Song Of The Open Road

A sweet young 14-year-old named Jane Powell made her debut in this film, and they surrounded her with several cameos to help the project along, although she didn't need anyone but herself. In a slight parody of Shirley Temple-Judy Garland, Powell is an immensely successful and popular child movie actress who is lonely. She makes a movie about the CCC fruit...read more

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A sweet young 14-year-old named Jane Powell made her debut in this film, and they surrounded her with several cameos to help the project along, although she didn't need anyone but herself. In a slight parody of Shirley Temple-Judy Garland, Powell is an immensely successful and popular

child movie actress who is lonely. She makes a movie about the CCC fruit pickers (this was an actual group begun by Roosevelt to help youngsters have employment during the Depression) and grows to love the life. So when her next acting job is offered, she takes off, leaves her mother, Hobart, a

note, jumps aboard her bike and pedals out to where the young people are doing their best to harvest a crop before it dies on the vine. Powell changes her hair color, rearranges her tresses, alters her name and goes unspotted by the youngsters, who include Granville, Moran, O'Neill and Christy.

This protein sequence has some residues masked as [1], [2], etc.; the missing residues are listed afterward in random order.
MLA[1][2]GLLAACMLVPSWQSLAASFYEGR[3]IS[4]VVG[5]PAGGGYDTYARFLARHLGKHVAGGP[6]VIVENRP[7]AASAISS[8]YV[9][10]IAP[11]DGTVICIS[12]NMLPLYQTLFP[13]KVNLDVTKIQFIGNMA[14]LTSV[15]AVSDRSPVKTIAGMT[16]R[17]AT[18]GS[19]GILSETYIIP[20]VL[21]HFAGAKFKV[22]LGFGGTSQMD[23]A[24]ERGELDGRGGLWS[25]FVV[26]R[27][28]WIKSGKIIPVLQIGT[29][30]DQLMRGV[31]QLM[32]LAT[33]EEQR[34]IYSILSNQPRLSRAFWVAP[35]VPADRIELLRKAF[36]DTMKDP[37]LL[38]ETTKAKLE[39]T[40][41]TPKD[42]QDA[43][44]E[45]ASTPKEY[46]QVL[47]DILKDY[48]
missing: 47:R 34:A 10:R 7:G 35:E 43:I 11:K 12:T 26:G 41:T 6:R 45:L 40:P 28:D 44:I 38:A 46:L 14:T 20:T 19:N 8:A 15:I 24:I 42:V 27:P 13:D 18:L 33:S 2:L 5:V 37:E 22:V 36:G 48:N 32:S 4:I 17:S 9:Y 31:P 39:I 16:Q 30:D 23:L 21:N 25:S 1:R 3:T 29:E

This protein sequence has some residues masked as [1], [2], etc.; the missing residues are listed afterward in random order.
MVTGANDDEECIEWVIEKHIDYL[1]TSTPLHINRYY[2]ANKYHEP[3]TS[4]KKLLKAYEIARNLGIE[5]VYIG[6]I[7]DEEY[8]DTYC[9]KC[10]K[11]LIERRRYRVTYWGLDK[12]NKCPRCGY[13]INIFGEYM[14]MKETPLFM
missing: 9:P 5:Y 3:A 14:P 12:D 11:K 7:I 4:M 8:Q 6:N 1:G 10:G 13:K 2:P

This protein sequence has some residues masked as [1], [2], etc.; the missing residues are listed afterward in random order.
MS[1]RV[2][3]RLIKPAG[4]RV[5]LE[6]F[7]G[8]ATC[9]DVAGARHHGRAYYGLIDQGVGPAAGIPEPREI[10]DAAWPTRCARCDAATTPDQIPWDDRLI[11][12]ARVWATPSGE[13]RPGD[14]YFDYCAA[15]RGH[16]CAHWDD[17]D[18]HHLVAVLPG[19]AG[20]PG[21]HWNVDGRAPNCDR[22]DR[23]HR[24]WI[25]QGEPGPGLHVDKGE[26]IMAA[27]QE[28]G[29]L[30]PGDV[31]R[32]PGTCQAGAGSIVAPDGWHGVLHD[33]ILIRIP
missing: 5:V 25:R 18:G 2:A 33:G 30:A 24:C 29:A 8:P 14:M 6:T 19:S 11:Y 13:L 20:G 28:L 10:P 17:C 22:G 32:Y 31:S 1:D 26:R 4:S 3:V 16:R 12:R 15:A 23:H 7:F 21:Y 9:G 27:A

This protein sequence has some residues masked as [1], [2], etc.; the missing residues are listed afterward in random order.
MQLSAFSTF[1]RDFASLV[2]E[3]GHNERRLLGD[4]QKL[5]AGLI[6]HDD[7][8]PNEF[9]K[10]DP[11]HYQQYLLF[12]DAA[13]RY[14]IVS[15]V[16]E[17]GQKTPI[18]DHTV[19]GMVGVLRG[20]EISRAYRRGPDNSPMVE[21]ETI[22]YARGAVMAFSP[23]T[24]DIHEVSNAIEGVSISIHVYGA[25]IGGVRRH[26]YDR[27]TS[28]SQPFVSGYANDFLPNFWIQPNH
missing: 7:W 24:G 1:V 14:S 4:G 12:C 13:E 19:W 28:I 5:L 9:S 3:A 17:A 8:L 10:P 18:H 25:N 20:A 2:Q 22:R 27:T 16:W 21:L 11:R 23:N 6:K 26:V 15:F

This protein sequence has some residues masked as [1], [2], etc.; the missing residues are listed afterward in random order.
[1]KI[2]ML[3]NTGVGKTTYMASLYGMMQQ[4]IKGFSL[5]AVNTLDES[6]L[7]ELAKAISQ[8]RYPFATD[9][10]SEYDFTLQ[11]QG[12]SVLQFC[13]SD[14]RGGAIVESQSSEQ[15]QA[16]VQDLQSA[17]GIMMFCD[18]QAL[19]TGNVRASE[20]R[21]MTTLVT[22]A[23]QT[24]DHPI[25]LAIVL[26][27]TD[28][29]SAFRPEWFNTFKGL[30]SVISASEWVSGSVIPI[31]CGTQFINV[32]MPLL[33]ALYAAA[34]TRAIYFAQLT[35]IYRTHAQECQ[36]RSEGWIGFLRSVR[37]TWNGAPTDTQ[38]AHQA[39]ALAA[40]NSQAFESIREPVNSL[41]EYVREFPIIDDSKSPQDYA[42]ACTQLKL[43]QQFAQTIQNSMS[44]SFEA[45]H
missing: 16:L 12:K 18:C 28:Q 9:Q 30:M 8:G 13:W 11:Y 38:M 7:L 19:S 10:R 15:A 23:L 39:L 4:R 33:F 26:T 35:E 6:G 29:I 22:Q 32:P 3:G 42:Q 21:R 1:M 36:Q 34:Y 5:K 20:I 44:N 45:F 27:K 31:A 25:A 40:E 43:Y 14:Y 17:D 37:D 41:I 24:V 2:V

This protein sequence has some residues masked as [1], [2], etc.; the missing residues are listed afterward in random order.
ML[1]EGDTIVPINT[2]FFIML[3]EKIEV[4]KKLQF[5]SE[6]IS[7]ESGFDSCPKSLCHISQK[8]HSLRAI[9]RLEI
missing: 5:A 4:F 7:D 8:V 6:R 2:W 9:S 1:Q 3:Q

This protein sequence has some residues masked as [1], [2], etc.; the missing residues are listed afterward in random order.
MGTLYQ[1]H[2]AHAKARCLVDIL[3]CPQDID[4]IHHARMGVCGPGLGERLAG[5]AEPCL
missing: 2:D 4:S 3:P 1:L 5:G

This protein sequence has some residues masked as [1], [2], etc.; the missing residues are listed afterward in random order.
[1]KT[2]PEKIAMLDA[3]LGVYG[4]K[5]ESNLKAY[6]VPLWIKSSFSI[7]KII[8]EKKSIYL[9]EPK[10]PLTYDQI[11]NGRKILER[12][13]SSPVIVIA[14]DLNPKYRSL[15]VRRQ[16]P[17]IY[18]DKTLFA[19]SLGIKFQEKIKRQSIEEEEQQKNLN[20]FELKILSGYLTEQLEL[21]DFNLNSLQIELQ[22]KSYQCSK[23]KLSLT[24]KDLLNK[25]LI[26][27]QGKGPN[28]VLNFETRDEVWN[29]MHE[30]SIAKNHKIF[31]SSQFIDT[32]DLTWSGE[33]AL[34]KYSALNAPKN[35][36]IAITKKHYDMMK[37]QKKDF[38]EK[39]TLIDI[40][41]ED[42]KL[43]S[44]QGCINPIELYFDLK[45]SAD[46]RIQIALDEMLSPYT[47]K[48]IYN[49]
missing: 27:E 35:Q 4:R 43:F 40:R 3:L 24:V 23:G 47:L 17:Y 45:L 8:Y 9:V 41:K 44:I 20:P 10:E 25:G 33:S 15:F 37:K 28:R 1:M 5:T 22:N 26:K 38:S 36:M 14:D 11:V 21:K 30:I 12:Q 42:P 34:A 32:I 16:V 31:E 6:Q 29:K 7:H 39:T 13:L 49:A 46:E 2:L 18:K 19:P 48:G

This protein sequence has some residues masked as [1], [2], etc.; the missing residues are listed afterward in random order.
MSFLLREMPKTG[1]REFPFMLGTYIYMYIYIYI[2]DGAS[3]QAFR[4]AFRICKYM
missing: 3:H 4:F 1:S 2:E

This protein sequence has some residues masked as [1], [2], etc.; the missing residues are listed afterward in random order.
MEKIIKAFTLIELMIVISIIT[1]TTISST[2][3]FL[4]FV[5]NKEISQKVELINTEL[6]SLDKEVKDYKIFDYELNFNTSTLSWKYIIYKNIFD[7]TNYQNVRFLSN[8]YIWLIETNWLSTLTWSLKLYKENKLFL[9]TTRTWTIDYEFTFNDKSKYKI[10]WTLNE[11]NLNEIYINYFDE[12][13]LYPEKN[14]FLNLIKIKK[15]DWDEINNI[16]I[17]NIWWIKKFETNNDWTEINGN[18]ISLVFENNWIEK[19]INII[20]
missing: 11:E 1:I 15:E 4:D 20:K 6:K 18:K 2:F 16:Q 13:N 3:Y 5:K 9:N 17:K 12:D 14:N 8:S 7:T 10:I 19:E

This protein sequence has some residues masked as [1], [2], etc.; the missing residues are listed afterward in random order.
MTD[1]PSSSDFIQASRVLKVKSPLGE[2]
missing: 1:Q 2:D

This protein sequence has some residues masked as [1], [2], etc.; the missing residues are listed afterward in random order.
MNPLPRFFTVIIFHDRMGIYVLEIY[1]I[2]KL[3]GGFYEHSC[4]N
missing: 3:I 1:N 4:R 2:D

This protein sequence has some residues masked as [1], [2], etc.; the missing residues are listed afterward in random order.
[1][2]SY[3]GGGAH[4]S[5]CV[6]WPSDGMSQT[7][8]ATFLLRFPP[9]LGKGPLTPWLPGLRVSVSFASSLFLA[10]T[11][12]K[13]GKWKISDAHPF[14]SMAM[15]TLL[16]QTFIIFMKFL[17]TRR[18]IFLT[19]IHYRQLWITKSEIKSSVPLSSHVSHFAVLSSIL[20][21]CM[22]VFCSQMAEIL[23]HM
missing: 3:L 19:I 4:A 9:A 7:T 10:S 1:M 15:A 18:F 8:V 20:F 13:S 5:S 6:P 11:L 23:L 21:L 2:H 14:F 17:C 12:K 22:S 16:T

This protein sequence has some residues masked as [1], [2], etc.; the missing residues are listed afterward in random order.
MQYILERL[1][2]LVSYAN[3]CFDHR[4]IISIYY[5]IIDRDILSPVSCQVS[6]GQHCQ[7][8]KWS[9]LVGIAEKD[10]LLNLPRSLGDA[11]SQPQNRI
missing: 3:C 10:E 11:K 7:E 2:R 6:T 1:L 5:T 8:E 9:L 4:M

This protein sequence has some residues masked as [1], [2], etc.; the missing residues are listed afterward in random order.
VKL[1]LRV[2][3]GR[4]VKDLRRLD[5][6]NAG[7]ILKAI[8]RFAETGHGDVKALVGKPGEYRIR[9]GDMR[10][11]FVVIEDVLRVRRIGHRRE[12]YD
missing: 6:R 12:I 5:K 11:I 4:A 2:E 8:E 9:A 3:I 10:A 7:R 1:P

Powell is happier than she's been in years to be just one of the guys. However, she bites off more than she can chew in her attempt at being a bicycle repair person and ruins several bikes. She also thinks she's a matchmaker and her meddling almost puts an end to a pair of romances. All the while,

Hollywood is up in arms about where Powell has gone, wondering if she was the victim of foul play. There's a problem with the crop and the pickers need help so Powell goes back to Hollywood, rounds up a bunch of members of the movie crowd (hence the cameos) who all pitch in to help save the crop

on the ranch.

In between the details of this simple story, Fields does a monologue, Bergen and McCarthy do some special material, Kaye leads his band and the Condos Brothers dance. McCarthy and Fields had already established their radio feud on several shows and it continues here, although the insults are not

nearly as good as the ones that played on the air. The film earned Oscar nominations for its score and for the song "Too Much in Love" (Walter Kent, Kim Gannon). Other songs include: "Here It Is Monday," "Rollin' Down the Road," "Delightfully Dangerous," (Kent Kent, Gannon), "Hawaiian War Chant"

(Johnny Noble, Prince Leleiohaku of Hawaii, Ralph Freed), "Carmona," "Notre Dame," and Schubert's "Marche Militaire." Good dance direction from George Dobbs.

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